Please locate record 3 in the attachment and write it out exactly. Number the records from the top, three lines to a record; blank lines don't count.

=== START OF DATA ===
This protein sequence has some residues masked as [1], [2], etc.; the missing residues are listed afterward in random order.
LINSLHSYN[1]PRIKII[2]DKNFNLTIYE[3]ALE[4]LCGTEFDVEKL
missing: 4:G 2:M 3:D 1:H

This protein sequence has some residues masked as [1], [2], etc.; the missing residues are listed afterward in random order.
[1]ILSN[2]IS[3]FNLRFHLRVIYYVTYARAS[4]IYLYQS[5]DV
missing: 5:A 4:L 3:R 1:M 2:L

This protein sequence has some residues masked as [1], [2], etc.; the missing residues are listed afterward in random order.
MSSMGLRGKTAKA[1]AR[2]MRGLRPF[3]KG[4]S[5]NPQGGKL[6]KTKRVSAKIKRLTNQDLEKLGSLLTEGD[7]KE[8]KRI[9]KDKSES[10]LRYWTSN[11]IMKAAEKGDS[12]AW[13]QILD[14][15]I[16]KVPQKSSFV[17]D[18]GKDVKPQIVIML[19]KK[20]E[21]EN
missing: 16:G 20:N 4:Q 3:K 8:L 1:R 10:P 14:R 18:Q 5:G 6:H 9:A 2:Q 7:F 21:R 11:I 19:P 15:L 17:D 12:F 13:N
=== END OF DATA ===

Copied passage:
This protein sequence has some residues masked as [1], [2], etc.; the missing residues are listed afterward in random order.
MSSMGLRGKTAKA[1]AR[2]MRGLRPF[3]KG[4]S[5]NPQGGKL[6]KTKRVSAKIKRLTNQDLEKLGSLLTEGD[7]KE[8]KRI[9]KDKSES[10]LRYWTSN[11]IMKAAEKGDS[12]AW[13]QILD[14][15]I[16]KVPQKSSFV[17]D[18]GKDVKPQIVIML[19]KK[20]E[21]EN
missing: 16:G 20:N 4:Q 3:K 8:L 1:R 10:P 14:R 18:Q 5:G 6:H 9:A 2:Q 7:F 21:R 11:I 19:P 15:L 17:D 12:F 13:N